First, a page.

Releasing their first album in 1988, Soundgarden have been called the standard-bearers of stoner rock during the 1990s.[14] During the early–mid 1990s, a number of Californian bands developed the style that would be called stoner rock. In 1992, Kyuss emerged from the Palm Desert Scene with Blues for the Red Sun, which is often regarded as the first stoner rock/metal album. Critics have hailed it as "a major milestone in heavy music,"[17] while NME described their music as an attempt to figuratively melt "a hundredweight of hot desert sand into metal".[18] In 1992, San Jose doom metallers Sleep released their album Sleep's Holy Mountain. It became a favourite of the heavy metal press and the band was heralded, along with Kyuss, as leaders of the emerging stoner scene.[4] These two bands were the first to introduce a "trippy" groove to their doom-influenced sound.[19] During the same year, New Jersey's Monster Magnet released their debut album Spine of God, which displayed fewer metal influences but was psychedelic and sludgy, in the vein of their Californian peers.[20] In 1994, San Francisco's Acid King and Britain's Acrimony released their debut albums, both of which adopted this psychedelic approach to doom metal. The latter are regarded as pioneers of the British stoner scene, which has since seen the rise of notable bands such as Orange Goblin.[21]

Since Kyuss' break-up, the success of the bandmates' other projects has caused the Kyuss back catalogue to become more widely listened to and their fanbase has inevitably swelled. The sound has been continued on by directly descendant bands Unida, Slo Burn, Hermano, Mondo Generator, Fu Manchu, Brant Bjork and the Bros, and at times by Queens of the Stone Age, who have since largely departed from Kyuss' stoner rock sound, and reject the label, preferring the term "desert rock".


  • Scaruffi, Piero (2003). A History of Rock Music:1951-2000. ¡Universe, Inc.. ISBN 0-595-29565-7. 


  1. ^ Sharpe-Young, Garry. "MusicMight – Kyuss biography". MusicMight.{A24E5655-7064-4404-ACAE-2EBB809. Retrieved 2007-12-10. "[Kyuss] almost single handed invented the phrase ‘Stoner Rock’. They achieved this by tuning way down and summoning up a subterranean, organic sound…"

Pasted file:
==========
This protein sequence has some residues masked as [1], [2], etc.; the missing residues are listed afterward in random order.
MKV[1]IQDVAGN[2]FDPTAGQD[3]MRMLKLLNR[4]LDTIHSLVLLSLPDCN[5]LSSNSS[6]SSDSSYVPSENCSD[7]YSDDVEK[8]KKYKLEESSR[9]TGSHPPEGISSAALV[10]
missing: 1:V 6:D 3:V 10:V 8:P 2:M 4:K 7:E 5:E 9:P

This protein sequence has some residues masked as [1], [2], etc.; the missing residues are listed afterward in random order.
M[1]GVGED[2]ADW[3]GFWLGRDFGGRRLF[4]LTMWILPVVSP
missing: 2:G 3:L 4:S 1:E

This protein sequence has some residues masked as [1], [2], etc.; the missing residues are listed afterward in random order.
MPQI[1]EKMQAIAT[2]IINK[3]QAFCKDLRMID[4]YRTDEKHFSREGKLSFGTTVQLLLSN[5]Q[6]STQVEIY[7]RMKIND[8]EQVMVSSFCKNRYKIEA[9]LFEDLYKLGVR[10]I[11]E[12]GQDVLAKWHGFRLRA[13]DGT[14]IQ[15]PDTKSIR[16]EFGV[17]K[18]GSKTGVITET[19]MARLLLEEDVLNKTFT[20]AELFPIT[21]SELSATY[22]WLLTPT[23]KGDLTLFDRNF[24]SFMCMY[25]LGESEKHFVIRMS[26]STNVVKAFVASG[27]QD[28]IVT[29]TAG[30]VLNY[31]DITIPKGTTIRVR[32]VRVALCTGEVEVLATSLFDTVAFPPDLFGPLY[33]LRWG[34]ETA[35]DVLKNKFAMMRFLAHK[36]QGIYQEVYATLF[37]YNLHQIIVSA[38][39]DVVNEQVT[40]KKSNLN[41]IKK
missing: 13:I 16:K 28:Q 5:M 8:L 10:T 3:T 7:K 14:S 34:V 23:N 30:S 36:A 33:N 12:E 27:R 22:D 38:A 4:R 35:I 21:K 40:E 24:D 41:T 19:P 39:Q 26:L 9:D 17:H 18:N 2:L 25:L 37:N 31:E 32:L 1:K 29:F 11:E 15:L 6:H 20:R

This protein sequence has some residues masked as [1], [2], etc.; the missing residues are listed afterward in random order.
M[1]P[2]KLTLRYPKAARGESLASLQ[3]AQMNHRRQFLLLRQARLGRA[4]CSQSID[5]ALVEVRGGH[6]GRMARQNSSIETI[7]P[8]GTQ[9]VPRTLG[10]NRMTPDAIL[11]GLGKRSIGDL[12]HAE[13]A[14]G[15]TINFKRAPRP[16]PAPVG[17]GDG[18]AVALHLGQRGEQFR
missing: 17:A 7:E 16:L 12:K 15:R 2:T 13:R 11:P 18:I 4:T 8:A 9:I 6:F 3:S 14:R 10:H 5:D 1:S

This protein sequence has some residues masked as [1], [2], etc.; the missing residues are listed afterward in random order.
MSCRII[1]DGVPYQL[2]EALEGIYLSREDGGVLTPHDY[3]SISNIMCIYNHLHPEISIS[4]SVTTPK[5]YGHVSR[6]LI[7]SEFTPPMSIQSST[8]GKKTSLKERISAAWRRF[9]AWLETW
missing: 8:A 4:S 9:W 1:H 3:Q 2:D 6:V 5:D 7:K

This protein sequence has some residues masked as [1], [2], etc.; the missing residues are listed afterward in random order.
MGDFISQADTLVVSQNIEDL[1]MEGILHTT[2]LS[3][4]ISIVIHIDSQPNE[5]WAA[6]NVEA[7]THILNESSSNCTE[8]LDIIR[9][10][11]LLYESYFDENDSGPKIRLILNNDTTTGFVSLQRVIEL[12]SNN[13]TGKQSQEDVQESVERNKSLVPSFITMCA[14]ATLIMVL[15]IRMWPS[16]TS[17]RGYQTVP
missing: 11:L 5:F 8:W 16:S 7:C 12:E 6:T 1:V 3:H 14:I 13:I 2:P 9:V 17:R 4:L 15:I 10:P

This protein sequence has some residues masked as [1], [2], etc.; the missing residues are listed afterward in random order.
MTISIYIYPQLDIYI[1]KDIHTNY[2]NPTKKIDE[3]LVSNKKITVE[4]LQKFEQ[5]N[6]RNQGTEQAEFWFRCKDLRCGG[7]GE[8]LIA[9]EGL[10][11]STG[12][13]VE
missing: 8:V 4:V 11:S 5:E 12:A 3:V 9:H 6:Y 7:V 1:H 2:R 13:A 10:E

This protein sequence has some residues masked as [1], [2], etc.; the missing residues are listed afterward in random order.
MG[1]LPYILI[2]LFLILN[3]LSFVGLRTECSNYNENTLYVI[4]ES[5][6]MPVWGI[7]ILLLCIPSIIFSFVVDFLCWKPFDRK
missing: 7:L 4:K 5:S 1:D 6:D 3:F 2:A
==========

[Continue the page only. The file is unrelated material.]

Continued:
2. ^ a b "Stoner Metal". Allmusic. Retrieved 2009-05-22. "Stoner metal could be campy and self-aware, messily evocative, or unabashedly retro." 
  3. ^ Eduardo Rivadavia. "Kyuss biography". Allmusic. Retrieved 2007-12-10. "…they are widely acknowledged as pioneers of the booming stoner rock scene of the 1990s…" 
  4. ^ a b Eduardo Rivadavia. "Sleep biography". Allmusic. Retrieved 2008-07-21. 
  5. ^ Serba, John. "Bongzilla - Gateway". Allmusic. Retrieved 2008-09-02. "…sounding like a cross between Sleep's drowsy, Black Sabbath-like meanderings and Electric Wizard/Burning Witch-style gut-curdling, muddy sludge." 
  6. ^ Mason, Stewart. "Kylesa". Allmusic. Retrieved 2008-09-02. "…elements of hardcore punk, psychedelic stoner rock, technical speed metal, and good old-fashioned Black Sabbath sludge appear in their music." 
  7. ^ Rivadavia, Eduardo. "Bongzilla". Allmusic. Retrieved 2008-09-01. 
  8. ^ Rivadavia, Eduardo. "Weedeater". Allmusic. Retrieved 2008-09-01. 
  9. ^ Violante, Isaiah. "High on Fire - Surrounded by Thieves". Pitchfork Media. Retrieved 2008-09-01. "…manufacturing that sludgy, choleric sound…" 
  10. ^ MusicMight: High on Fire biography
  11. ^ Rivadavia, Eduardo and Koets, Tara. "Electric Wizard". Allmusic. Retrieved 2008-09-02. "…it so effortlessly bridged the stylistic gaps between doom, sludge, stoner, horror, and, at times, even space metal…" 
  12. ^ Prato, Greg. "Live Bootleg: London - Hamburg". Allmusic. Retrieved 11 November 2009. 
  13. ^ Scaruffi 2003, pg. 46, " Blue Cheer (1) on the other hand, played blues-rock with a vengeance: Vincebus Eruptum (1968) introduced a terrifying sound (deafening guitar and bass amplification), that predated stoner-rock by 25 years."
  14. ^ a b Ratliff, Ben. "Rated R: Queens of the Stone Age: Review". Rolling Stone. Retrieved 11 November 2009. 
  15. ^ Sleazegrinder (March 2007). "The Lost Pioneers of Heavy Metal". Classic Rock. 
  16. ^ Rivadavia, Eduardo. "Smokin' Bats at Campton's". Allmusic. Retrieved 8 November 2009. 
  17. ^ Rivadavia, Eduardo. "Kyuss Biography". Allmusic. Retrieved 2007-07-15. "Although they are widely acknowledged as pioneers of the booming stoner rock scene of the 1990s, the band enjoyed little commercial success during their brief existence […]. Soon hailed as a landmark by critics and fans alike, the album (Blues for the Red Sun) took the underground metal world by storm and established the signature Kyuss sound once and for all: […]." 
  18. ^ Kyuss - Muchas Gracias: The Best Of - Album Reviews - NME.COM
  19. ^ - Kyuss biography
  20. ^ Eduardo Rivadavia. "Monster Magnet biography". Allmusic. Retrieved 2009-05-22. 
  21. ^ Leafhound Records - Acrimony biography

See also

External links